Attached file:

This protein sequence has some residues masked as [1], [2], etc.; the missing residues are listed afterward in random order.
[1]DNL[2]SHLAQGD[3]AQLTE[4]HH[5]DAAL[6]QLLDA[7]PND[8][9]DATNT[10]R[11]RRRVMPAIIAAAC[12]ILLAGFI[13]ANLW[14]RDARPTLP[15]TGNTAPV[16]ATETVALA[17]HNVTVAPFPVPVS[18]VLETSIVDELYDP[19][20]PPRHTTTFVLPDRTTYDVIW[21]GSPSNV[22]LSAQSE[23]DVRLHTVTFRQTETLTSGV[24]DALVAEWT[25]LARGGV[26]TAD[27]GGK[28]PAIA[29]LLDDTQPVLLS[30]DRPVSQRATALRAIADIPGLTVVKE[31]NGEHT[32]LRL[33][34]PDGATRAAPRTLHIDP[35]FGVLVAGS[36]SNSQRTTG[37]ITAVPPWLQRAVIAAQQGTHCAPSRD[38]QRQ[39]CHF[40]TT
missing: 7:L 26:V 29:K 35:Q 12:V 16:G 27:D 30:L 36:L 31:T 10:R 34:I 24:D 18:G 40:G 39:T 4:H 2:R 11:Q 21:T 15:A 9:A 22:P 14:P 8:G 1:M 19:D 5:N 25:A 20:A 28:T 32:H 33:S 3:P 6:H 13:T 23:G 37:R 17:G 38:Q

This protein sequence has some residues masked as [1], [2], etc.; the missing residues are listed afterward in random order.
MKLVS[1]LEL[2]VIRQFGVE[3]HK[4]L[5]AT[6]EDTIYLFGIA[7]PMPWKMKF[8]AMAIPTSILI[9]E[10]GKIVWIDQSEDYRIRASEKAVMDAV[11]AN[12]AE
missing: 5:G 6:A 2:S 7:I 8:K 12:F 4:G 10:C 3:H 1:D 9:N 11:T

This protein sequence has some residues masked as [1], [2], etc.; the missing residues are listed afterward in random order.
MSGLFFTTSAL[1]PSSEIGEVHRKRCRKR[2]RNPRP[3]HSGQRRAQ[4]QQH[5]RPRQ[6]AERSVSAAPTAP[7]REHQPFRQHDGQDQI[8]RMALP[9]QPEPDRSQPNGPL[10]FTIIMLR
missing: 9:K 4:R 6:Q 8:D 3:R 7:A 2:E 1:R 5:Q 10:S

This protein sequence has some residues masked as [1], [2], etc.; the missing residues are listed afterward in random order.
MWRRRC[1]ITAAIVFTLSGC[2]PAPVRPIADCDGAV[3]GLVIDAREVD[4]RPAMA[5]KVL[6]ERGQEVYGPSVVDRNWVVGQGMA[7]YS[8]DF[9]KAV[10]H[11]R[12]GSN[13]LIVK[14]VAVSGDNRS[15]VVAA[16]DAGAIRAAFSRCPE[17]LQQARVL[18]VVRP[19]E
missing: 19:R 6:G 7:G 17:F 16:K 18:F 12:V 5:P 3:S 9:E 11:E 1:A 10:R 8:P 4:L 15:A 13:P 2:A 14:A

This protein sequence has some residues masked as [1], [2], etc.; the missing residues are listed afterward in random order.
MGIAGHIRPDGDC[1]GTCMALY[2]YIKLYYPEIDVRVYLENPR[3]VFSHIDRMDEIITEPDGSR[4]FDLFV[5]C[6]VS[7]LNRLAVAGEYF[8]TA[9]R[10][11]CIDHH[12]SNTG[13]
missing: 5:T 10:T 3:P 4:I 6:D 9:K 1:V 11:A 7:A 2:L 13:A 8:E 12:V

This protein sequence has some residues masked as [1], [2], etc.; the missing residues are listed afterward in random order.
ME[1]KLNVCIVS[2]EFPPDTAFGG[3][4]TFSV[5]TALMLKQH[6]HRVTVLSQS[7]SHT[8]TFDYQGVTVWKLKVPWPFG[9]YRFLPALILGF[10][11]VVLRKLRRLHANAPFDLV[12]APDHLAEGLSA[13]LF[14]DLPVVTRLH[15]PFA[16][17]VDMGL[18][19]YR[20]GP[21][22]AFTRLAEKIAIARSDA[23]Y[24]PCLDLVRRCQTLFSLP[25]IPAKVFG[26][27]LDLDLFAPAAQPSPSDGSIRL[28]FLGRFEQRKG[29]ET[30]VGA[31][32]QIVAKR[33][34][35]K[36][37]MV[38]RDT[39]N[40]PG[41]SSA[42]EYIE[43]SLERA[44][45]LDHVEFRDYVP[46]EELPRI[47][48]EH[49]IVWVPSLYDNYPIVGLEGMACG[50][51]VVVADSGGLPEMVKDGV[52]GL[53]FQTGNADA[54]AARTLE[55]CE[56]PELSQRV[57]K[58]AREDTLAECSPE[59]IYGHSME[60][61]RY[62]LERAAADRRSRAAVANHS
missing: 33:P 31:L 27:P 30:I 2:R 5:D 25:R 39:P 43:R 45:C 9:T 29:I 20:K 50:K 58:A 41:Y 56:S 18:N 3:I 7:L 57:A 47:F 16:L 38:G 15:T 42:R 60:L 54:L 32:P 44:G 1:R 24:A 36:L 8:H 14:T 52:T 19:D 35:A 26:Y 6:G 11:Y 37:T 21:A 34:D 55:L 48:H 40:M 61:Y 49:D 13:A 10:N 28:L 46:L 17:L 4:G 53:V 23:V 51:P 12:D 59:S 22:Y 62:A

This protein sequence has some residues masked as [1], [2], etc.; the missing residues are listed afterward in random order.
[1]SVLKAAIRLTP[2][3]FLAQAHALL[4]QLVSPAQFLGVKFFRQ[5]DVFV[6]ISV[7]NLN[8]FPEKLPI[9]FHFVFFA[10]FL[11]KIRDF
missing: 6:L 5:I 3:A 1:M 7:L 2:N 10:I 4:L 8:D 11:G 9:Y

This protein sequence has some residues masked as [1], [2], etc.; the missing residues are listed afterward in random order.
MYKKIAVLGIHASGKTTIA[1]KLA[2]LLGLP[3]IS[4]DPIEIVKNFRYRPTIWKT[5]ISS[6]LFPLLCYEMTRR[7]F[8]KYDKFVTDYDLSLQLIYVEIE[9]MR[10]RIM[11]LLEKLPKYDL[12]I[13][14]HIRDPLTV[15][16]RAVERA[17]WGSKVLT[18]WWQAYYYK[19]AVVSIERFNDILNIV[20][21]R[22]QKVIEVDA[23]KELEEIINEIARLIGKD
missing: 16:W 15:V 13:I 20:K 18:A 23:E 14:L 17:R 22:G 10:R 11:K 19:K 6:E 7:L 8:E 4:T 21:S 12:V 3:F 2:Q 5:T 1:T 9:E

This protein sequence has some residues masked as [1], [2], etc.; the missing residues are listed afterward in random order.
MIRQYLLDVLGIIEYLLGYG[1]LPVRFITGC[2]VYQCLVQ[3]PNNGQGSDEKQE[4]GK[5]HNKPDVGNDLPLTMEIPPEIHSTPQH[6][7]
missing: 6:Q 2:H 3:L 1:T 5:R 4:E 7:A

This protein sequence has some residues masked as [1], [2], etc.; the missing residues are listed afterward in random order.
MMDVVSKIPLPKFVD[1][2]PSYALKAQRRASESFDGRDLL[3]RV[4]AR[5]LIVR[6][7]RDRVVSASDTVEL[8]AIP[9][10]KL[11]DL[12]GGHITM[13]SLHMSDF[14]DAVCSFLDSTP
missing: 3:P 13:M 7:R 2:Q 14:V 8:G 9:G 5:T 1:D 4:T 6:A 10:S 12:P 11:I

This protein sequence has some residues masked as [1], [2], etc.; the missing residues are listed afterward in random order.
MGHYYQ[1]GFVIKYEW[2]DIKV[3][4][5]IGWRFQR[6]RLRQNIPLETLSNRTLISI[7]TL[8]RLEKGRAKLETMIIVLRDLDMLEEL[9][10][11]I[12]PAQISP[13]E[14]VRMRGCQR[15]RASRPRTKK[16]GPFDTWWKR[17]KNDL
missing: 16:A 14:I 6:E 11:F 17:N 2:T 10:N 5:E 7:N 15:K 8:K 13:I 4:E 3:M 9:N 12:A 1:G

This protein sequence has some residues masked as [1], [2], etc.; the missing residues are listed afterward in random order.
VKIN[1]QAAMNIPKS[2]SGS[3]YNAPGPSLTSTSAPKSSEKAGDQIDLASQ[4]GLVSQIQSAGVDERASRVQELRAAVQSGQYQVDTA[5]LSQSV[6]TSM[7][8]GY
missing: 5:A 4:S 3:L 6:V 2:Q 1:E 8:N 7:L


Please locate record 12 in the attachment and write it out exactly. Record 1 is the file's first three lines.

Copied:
This protein sequence has some residues masked as [1], [2], etc.; the missing residues are listed afterward in random order.
VKIN[1]QAAMNIPKS[2]SGS[3]YNAPGPSLTSTSAPKSSEKAGDQIDLASQ[4]GLVSQIQSAGVDERASRVQELRAAVQSGQYQVDTA[5]LSQSV[6]TSM[7][8]GY
missing: 5:A 4:S 3:L 6:V 2:Q 1:E 8:N 7:L